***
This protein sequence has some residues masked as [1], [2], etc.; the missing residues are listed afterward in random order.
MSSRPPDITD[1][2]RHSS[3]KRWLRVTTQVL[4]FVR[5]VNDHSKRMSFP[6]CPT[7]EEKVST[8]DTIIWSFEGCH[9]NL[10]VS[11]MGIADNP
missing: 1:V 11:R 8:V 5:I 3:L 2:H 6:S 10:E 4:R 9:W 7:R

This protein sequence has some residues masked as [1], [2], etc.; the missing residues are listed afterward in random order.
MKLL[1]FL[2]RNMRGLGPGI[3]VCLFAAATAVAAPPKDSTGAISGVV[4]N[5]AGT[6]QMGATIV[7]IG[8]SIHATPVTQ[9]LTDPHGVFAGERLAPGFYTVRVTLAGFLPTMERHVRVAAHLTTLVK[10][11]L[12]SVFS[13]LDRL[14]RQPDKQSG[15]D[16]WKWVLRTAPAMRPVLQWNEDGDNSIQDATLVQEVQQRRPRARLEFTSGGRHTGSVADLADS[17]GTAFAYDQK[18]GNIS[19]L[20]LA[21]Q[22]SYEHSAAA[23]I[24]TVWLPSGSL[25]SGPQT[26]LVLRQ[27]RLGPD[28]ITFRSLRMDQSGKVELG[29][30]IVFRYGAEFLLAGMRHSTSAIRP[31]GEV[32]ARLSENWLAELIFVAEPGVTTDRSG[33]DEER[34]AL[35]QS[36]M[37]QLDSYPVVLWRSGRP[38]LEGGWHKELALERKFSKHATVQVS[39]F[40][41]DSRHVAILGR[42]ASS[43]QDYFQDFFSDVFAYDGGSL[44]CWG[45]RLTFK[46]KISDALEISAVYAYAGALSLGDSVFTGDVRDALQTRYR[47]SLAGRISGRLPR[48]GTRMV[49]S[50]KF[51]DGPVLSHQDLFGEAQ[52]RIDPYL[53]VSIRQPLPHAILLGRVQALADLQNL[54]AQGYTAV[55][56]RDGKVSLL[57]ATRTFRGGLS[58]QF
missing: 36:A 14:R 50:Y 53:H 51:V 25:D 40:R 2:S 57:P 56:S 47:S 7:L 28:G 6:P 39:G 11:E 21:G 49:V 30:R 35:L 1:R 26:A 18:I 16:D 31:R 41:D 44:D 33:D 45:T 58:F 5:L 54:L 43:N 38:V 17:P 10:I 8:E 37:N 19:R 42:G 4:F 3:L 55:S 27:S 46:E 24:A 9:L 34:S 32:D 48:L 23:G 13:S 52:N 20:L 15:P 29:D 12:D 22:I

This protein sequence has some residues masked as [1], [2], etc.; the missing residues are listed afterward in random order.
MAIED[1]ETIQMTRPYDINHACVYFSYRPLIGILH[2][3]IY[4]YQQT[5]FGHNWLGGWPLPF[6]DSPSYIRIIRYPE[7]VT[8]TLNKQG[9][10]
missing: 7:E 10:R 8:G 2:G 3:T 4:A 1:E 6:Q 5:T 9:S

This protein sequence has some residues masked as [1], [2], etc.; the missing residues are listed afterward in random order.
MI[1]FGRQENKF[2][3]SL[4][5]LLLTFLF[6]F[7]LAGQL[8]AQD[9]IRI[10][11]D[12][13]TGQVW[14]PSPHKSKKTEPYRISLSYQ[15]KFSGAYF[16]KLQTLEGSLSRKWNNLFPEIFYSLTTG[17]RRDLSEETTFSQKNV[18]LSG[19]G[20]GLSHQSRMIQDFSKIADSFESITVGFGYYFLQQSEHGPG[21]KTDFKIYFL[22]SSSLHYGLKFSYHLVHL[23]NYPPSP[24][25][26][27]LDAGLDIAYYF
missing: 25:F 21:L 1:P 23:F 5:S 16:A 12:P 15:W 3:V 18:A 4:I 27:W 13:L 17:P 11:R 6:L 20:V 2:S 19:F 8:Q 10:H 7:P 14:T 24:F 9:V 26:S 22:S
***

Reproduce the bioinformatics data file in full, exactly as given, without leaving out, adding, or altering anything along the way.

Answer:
This protein sequence has some residues masked as [1], [2], etc.; the missing residues are listed afterward in random order.
MSSRPPDITD[1][2]RHSS[3]KRWLRVTTQVL[4]FVR[5]VNDHSKRMSFP[6]CPT[7]EEKVST[8]DTIIWSFEGCH[9]NL[10]VS[11]MGIADNP
missing: 1:V 11:R 8:V 5:I 3:L 2:H 6:S 10:E 4:R 9:W 7:R

This protein sequence has some residues masked as [1], [2], etc.; the missing residues are listed afterward in random order.
MKLL[1]FL[2]RNMRGLGPGI[3]VCLFAAATAVAAPPKDSTGAISGVV[4]N[5]AGT[6]QMGATIV[7]IG[8]SIHATPVTQ[9]LTDPHGVFAGERLAPGFYTVRVTLAGFLPTMERHVRVAAHLTTLVK[10][11]L[12]SVFS[13]LDRL[14]RQPDKQSG[15]D[16]WKWVLRTAPAMRPVLQWNEDGDNSIQDATLVQEVQQRRPRARLEFTSGGRHTGSVADLADS[17]GTAFAYDQK[18]GNIS[19]L[20]LA[21]Q[22]SYEHSAAA[23]I[24]TVWLPSGSL[25]SGPQT[26]LVLRQ[27]RLGPD[28]ITFRSLRMDQSGKVELG[29][30]IVFRYGAEFLLAGMRHSTSAIRP[31]GEV[32]ARLSENWLAELIFVAEPGVTTDRSG[33]DEER[34]AL[35]QS[36]M[37]QLDSYPVVLWRSGRP[38]LEGGWHKELALERKFSKHATVQVS[39]F[40][41]DSRHVAILGR[42]ASS[43]QDYFQDFFSDVFAYDGGSL[44]CWG[45]RLTFK[46]KISDALEISAVYAYAGALSLGDSVFTGDVRDALQTRYR[47]SLAGRISGRLPR[48]GTRMV[49]S[50]KF[51]DGPVLSHQDLFGEAQ[52]RIDPYL[53]VSIRQPLPHAILLGRVQALADLQNL[54]AQGYTAV[55][56]RDGKVSLL[57]ATRTFRGGLS[58]QF
missing: 36:A 14:R 50:Y 53:H 51:V 25:D 40:R 2:S 57:P 56:S 47:S 7:L 28:G 6:P 39:G 11:E 21:G 49:V 30:R 35:L 1:R 26:A 18:I 16:D 31:R 41:D 44:D 33:D 45:T 58:F 5:L 54:L 43:N 38:V 17:P 10:I 8:E 37:N 19:R 42:G 4:F 3:L 55:S 27:S 46:E 24:A 9:L 34:S 32:D 48:L 23:G 13:S 52:N 20:L 15:P 29:D 12:D 22:I

This protein sequence has some residues masked as [1], [2], etc.; the missing residues are listed afterward in random order.
MAIED[1]ETIQMTRPYDINHACVYFSYRPLIGILH[2][3]IY[4]YQQT[5]FGHNWLGGWPLPF[6]DSPSYIRIIRYPE[7]VT[8]TLNKQG[9][10]
missing: 7:E 10:R 8:G 2:G 3:T 4:A 1:E 6:Q 5:T 9:S

This protein sequence has some residues masked as [1], [2], etc.; the missing residues are listed afterward in random order.
MI[1]FGRQENKF[2][3]SL[4][5]LLLTFLF[6]F[7]LAGQL[8]AQD[9]IRI[10][11]D[12][13]TGQVW[14]PSPHKSKKTEPYRISLSYQ[15]KFSGAYF[16]KLQTLEGSLSRKWNNLFPEIFYSLTTG[17]RRDLSEETTFSQKNV[18]LSG[19]G[20]GLSHQSRMIQDFSKIADSFESITVGFGYYFLQQSEHGPG[21]KTDFKIYFL[22]SSSLHYGLKFSYHLVHL[23]NYPPSP[24][25][26][27]LDAGLDIAYYF
missing: 25:F 21:L 1:P 23:F 5:S 16:A 12:P 15:W 3:V 18:A 4:I 27:W 13:L 17:P 11:R 6:L 20:V 2:S 19:F 8:Q 10:H 7:P 14:T 24:F 9:V 26:S 22:S